instruere...inlustrare...delectare Disputations

Monday, December 01, 2003

Busybodies and food

As you probably know, if perhaps not by chapter and verse, in 2 Thessalonians St. Paul wrote:
In fact, when we were with you, we instructed you that if anyone was unwilling to work, neither should that one eat. [2 Thes. 3:10]
Some want to claim this as a general economic principle, in particular using it as a basis for welfare programs.

This strikes me as a misreading of the passage.

2 Thessalonians is a very brief letter, written to a well-established church ("we ourselves boast of you in the churches of God" [1:4]) in large part to counter some errors that had emerged since St. Paul was last there:
We ask you, brothers, with regard to the coming of our Lord Jesus Christ and our assembling with him, not to be shaken out of your minds suddenly, or to be alarmed either by a "spirit," or by an oral statement, or by a letter allegedly from us to the effect that the day of the Lord is at hand. [2:1-2]
In the verses immediately prior to 3:10, St. Paul reminds the Thessalonian church of what he taught them, by word and by example:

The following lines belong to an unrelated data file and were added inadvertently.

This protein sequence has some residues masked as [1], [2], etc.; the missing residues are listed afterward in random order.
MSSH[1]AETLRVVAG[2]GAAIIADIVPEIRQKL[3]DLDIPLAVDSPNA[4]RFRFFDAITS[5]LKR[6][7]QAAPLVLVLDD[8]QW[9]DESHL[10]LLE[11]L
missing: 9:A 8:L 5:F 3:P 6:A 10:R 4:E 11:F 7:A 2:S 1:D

We instruct you, brothers, in the name of our Lord Jesus Christ, to shun any brother who conducts himself in a disorderly way and not according to the tradition they received from us. For you know how one must imitate us. For we did not act in a disorderly way among you, nor did we eat food received free from anyone. On the contrary, in toil and drudgery, night and day we worked, so as not to burden any of you. Not that we do not have the right. Rather, we wanted to present ourselves as a model for you, so that you might imitate us. [3:6-9]
When St. Paul writes "whoever will not work should not eat," he is not enunciating a general moral principle, but a specific means of correcting those in error. The non-working Thessalonians he has in mind are not shirkers looking to grift a meal, but Christians led astray by the false teaching that Jesus' return is imminent, and therefore existing food supplies will suffice. By refusing to feed them, the faithful Christians of Thessalonia would be performing a corrective act of mercy.

It's not laziness St. Paul is concerned with in this letter, but heterodoxy.

That doesn't mean it's not true that whoever will not work should not eat, but it can't be proven from this verse.

And if you do want to prove it from Scripture, you need to deal with such verses as, "Give to the one who asks of you, and do not turn your back on one who wants to borrow."

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